level except for the last level is completely populated. So every internal node
has exactly two children, and in here, every node
except for some nodes and then some nodes
after it will not have. Everything to the left
is fully populated, and then at some point,
you stop having children. It turns out that this is
easy to store in an array, but I will not go over that. Instead, I want to
go over inserting. What’s the rep
invariant for a heap? AUDIENCE: The max
in the top, right? Well, for max heap, and
then the two children are less than the next node. PROFESSOR: All right. So the guy here has to be
bigger than these guys, then the guy here has to
be bigger than these guys, and so on and so forth. And if you use
induction, you can prove that if this
is bigger than this, it has to be bigger than
these guys, and bigger than these guys, and bigger
than everything, and it’s a max. That’s the reason why we
have that rep invariant. So the way we insert
a node is we add it at the bottom, the only
place where we could add it. And then if this guy is
bigger than this guy, the rep invariant is
violated, so we swap them in order to fix that. Now the guy is here. If this is bigger than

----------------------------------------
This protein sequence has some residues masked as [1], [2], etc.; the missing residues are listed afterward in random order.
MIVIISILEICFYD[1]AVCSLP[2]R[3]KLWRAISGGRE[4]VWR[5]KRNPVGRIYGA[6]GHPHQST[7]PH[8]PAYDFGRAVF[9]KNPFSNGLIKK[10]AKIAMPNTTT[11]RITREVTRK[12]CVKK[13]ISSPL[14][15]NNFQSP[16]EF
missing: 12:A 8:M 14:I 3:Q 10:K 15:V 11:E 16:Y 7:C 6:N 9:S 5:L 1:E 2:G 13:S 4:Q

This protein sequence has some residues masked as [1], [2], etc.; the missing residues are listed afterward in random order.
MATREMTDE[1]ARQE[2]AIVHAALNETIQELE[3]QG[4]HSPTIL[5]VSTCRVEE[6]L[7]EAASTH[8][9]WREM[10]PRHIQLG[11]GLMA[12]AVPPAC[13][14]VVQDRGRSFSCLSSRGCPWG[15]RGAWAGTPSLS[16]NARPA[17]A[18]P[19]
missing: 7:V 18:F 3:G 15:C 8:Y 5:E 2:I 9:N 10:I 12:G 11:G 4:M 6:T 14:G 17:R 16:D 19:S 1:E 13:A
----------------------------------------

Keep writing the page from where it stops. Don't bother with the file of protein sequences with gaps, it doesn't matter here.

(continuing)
this, we do another swap. If this is bigger than
this, we do another swap. So you’re going to go from the
bottom of the heap potentially all the way up to the root. So the running time
of insert is order of the height of the heap. Now, the heap is a
full binary tree. I said “full.” I keep saying “full.” The reason I care about full
is that the full binary tree is guaranteed to have a
height of log N. It’s always log N, where N is
the number of nodes. So inserting in a
heap takes log N. AUDIENCE: I have a question. Didn’t they say that
because it’s in an array, then to find it– oh no, I
guess because you can still do the swaps. PROFESSOR: You can
still do the swaps when you have it
serialized in an array. You know that given
an item’s index, the parent is that
index divided by 2. So you add an element
at the end of the array, and then you know
what the parent is, and then you keep swapping
and swapping and swapping towards the [INAUDIBLE]. AUDIENCE: You don’t
ever have to put it in and shift everything over. You’re only swapping. PROFESSOR: Yep. You only swap. That’s important. Thanks for asking. That’s important. So log N. Extract max,
take my word for it, also log N. What’s the
running time for checking the invariant in a heap? So to make sure that this guy is